cortisol


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Related to cortisol: cortisone, Low cortisol

cortisol

(kôr`tĭsôl') or

hydrocortisone,

steroid hormonehormone,
secretory substance carried from one gland or organ of the body via the bloodstream to more or less specific tissues, where it exerts some influence upon the metabolism of the target tissue.
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 that in humans is the major circulating hormone of the cortex, or outer layer, of the adrenal glandadrenal gland
or suprarenal gland
, endocrine gland (see endocrine system) about 2 in. (5.1 cm) long situated atop each kidney. The outer yellowish layer (cortex) of the adrenal gland secretes about 30 steroid hormones, the most important of which are aldosterone and
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. Like cortisonecortisone
, steroid hormone whose main physiological effect is on carbohydrate metabolism. It is synthesized from cholesterol in the outer layer, or cortex, of the adrenal gland under the stimulation of adrenocorticotropic hormone (ACTH).
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, cortisol is classed as a glucocorticoid; it stimulates liver glycogen formation while it decreases the rate of glucose utilization in body cells. A main effect of cortisol is to reduce the reserves of protein in all body cells except cells of the liver and gastrointestinal tract. It also makes fatty acids available for metabolic use. Cortisol is synthesized and secreted by the adrenal cortex in response to the stimulating substance adrenocorticotropic hormoneadrenocorticotropic hormone
, polypeptide hormone secreted by the anterior pituitary gland. Its chief function is to stimulate the cortex of the adrenal gland to secrete adrenocortical steroids, chief among them cortisone.
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 (ACTH). In turn, cortisol is the major regulator of ACTH production in the pituitary gland; it acts by negative feedback inhibition, i.e., a rise in the level of cortisol in the blood inhibits ACTH secretion by the pituitary. Cortisol, usually referred to as hydrocortisonehydrocortisone
, another name for the steroid hormone cortisol, more especially used to refer to preparations of this hormone used medicinally. Hydrocortisone, introduced in 1952, is more potent than cortisone with respect to medicinal metabolic and anti-inflammatory effects.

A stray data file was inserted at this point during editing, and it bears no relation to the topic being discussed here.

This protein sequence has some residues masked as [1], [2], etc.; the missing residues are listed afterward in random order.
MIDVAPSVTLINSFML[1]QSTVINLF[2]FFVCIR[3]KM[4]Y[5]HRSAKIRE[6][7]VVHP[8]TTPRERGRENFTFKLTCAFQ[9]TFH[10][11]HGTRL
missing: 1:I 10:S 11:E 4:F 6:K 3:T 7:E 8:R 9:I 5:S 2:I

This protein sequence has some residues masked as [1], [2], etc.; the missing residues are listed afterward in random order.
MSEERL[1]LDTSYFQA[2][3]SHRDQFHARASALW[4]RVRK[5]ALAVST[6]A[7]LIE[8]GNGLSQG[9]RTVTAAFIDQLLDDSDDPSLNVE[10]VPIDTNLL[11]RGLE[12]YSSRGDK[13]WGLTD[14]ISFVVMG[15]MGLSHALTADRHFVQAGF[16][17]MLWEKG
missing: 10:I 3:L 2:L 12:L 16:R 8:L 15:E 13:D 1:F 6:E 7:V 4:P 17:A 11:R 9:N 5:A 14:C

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 when used medicinally, is more potent than cortisone with respect to metabolic and anti-inflammatory effects. See also corticosteroid drugcorticosteroid drug
, any one of several synthetic or naturally occurring substances with the general chemical structure of steroids. They are used therapeutically to mimic or augment the effects of the naturally occurring corticosteroids, which are produced in the cortex of the
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; steroidssteroids,
class of lipids having a particular molecular ring structure called the cyclopentanoperhydro-phenanthrene ring system. Steroids differ from one another in the structure of various side chains and additional rings. Steroids are common in both plants and animals.
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.

cortisol

[′kȯrd·ə‚sȯl]
(biochemistry)
References in periodicals archive ?
The release of CRH triggers pituitary production of adrenocorticotropic hormone (ACTH), which then triggers the adrenal cortex to produce DHEA and the glucocorticoid cortisol and the adrenal medulla to release epinephrine and norepinephrine, typically called "fight or flight" hormones.
Previous studies have linked high cortisol levels in milk to a more nervous temperament in both monkeys and humans.
While research has established that high levels of cortisol are associated with an elevated risk of miscarriage and premature birth, scientists believe that some increase in cortisol levels during pregnancy has a beneficial effect.
In univariate analyses, the mean apnea-hypopnea index, ODI, and nighttime cortisol levels were significantly associated with global deficit scores and particularly with domains of learning, memory, and working memory, said the investigators.
This was the first study to show that high cortisol levels predict death from cardiovascular disease.
Over three years, the researchers found that children with high depressive symptoms and high cortisol levels were seven times more likely to have an episode of clinical depression than the group with low cortisol and low depressive symptoms.
Cortisol levels were measured using saliva samples at three points: awakening, 30 minutes after awakening and evening.
Of the total, nearly 1,858 teenagers with high depressive symptoms and elevated cortisol levels were identified to be at a higher risk of developing clinical depression than the teenagers who had normal cortisol levels and low symptoms of depression.
3) Some women may not show signs of Cushing's syndrome despite increased cortisol levels because they may have increased cortisol binding globulin (CBG) levels or decreased sensitivity to cortisol.
Hair cortisol can be used as a retrospective calendar of cortisol levels (Detterborn et al.
Spiritual Well-Being, Cortisol, and Suicidality in Croatian War Veterans Suffering from PTSD